florid


Also found in: Dictionary, Thesaurus, Legal, Encyclopedia, Wikipedia.
Related to florid: innocuous, fluoride, appropriate, subsequent

flor·id

(flōr'id),
1. Of a bright red color; denoting certain cutaneous lesions.
2. Fully developed.
[L. floridus, flowery]

florid

/flor·id/ (flor´id)
1. in full bloom; occurring in fully developed form.
2. having a bright red color.

florid

[flôr′id]
Etymology: L, floridus, flowery
in human skin complexion or wound appearance, a bright red color.

florid

adjective
(1) Exuberant; abundant, well-developed, as in a florid tissue response (e.g., to inflammation).
(2) A rarely used term for brightly coloured, reddish; erythematous.

flor·id

(flōr'id)
1. Of a bright red color; denoting certain cutaneous lesions.
2. Fully developed.
[L. floridus, flowery]

florid

Flushed, of ruddy complexion, rosy.
References in periodicals archive ?
Pridwell won over three miles plus at Wetherby and Wincanton's sharp two miles looks tailor-made for Graham Bradley on FLORID (3.
He also avoids lengthy, florid descriptions of what you will see, leaving that for the hiker to discover.
Gilbert Stuart's famous portrait of Washington - a florid George grimacing over his uncomfortable dentures - is here.
Even in the very florid art world of the '80s you were considered a bombastic figure.
Similarly, in Forever Now, 2001, the wanness of a present-day city street is set off by a florid deep blue sky full of curlicues and whorls that Kurten must have lifted from van Gogh.
BASED ON AN 1875 Portuguese novel and often presented with all the restraint of a florid telenovela, ``El Crimen del Padre Amaro'' nonetheless benefits from a timeliness that could hardly be more fortunate.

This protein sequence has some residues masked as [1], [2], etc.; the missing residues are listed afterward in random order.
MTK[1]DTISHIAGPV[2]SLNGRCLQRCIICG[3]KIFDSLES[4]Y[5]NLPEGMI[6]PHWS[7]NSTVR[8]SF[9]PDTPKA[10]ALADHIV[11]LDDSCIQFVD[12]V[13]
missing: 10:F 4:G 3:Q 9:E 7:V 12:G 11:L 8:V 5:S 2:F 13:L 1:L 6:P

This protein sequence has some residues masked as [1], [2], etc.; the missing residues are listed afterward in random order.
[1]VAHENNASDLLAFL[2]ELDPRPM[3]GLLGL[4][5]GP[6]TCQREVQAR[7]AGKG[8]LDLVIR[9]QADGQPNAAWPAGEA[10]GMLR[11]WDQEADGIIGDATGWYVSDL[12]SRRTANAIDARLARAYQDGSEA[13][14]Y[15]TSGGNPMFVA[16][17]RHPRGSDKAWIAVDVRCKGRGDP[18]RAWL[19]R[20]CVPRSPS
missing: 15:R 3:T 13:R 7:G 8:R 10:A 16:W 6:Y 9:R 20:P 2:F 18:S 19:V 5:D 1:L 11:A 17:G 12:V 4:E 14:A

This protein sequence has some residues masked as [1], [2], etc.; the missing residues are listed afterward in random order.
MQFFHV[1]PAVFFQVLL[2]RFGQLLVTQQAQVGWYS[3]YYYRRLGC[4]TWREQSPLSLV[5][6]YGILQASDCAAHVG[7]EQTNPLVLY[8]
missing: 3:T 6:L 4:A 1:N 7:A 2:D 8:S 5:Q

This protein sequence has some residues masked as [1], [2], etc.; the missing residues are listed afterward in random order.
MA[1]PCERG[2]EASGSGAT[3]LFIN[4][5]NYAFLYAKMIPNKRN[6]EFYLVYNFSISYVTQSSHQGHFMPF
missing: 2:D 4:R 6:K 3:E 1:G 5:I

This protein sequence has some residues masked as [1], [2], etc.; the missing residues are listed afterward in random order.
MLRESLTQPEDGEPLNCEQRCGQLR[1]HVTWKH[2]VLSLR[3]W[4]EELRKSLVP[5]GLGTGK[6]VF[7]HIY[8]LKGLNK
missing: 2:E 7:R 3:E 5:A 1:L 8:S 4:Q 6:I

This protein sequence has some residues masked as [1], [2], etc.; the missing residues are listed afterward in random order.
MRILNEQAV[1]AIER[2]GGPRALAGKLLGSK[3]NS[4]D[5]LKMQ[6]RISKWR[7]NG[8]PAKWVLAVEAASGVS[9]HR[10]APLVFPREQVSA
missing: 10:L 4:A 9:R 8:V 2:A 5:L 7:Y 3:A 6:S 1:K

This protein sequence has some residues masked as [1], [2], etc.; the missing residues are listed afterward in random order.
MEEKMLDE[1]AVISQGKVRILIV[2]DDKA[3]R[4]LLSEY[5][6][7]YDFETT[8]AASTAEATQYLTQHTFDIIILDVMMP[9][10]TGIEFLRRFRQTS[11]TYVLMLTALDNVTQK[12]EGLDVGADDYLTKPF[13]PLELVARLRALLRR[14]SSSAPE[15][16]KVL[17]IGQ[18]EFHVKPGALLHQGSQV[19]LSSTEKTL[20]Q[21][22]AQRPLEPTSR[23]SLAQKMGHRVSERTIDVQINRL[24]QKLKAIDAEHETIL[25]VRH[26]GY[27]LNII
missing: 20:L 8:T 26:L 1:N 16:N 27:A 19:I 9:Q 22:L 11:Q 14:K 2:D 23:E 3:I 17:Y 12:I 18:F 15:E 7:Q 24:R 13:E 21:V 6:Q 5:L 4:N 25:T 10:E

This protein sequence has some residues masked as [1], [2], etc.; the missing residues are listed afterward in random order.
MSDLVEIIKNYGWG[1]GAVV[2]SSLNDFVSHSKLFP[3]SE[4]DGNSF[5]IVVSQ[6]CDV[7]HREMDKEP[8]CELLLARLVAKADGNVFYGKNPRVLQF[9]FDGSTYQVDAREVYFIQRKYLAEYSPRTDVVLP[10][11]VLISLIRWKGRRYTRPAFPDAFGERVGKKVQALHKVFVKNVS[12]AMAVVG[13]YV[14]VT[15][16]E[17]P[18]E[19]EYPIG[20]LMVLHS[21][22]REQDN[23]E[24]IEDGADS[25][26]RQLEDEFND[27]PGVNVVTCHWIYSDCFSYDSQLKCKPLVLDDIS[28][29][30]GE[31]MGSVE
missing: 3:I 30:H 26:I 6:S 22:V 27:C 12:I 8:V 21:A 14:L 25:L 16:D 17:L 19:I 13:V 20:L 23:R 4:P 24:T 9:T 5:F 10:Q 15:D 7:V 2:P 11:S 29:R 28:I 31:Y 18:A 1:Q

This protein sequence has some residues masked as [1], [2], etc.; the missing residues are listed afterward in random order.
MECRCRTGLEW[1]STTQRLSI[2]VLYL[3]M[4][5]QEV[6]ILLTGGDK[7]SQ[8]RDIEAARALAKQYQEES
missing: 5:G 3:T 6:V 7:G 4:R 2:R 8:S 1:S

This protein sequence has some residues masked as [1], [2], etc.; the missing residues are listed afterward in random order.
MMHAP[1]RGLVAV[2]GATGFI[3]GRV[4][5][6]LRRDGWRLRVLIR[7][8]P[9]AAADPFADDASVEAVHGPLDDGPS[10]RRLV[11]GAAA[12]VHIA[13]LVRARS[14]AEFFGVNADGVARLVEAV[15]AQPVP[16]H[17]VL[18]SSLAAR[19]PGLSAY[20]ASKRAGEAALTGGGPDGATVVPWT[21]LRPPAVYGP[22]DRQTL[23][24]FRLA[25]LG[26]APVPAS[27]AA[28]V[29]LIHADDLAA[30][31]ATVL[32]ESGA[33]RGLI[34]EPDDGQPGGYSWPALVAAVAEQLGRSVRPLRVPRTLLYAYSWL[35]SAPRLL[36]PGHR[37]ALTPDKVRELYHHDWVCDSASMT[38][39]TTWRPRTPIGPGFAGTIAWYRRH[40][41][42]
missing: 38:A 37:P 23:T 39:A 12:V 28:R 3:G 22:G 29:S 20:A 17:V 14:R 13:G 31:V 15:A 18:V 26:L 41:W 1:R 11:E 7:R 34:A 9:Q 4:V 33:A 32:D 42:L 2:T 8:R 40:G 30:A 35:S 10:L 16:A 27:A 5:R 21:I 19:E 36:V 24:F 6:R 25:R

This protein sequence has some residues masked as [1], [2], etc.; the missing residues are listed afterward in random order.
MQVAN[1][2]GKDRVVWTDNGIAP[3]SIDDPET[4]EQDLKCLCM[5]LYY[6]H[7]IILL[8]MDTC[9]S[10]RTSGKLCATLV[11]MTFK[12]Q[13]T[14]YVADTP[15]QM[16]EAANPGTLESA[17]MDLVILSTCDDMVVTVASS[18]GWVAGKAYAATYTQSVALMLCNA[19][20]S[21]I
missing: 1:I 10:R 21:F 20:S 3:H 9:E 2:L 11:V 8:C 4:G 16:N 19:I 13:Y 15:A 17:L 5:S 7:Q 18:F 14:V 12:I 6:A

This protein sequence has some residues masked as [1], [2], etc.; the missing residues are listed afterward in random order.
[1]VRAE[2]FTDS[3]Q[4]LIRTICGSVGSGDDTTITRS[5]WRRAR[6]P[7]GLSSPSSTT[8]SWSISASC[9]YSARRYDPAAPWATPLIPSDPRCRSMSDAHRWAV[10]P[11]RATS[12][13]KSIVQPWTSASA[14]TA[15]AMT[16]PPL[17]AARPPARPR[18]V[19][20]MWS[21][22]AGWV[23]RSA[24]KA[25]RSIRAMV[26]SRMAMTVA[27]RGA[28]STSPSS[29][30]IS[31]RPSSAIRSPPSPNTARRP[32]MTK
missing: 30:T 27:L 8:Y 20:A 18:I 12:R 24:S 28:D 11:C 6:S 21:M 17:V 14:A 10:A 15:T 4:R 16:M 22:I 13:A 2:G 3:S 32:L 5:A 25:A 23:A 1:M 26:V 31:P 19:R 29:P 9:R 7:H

Example: Everything from his flamboyant cravats and waistcoats through to his florid style of speech and mannerisms left no-one in any doubt that Auberon was an actor manqu - even though he was a bank clerk by day.
They remind me of Henry Miller in books like Black Spring, riffing for pages on any subject--on a walk he took as a child, on a long-lost friend, or a florid metaphysical conceit.
You can view two more images of the same place, deploy an unobtrusively dotted grey-on-white slider to read more text--and, where the previous text was a tad florid, this is pretty much plain and descriptive.
The young, fresh-voiced cast is outstanding, with Alaskan mezzo Vivica Genaux making fine work of Rinaldo's florid arias.
Few of Five Live's stable of correspondents possess the vocabulary to upstage Stuart Hall's florid match reports, but Forsyth managed it with his summary of Scotland's victory in Iceland.
Clinically, rhinoscleroma progresses in three phases: rhinitic (characterized by mucopurulent discharge); florid or granulomatous (characterized by a hyperplastic mucosal reaction that can lead to nasal obstruction); and fibrotic (which represents sclerotic disease resolution).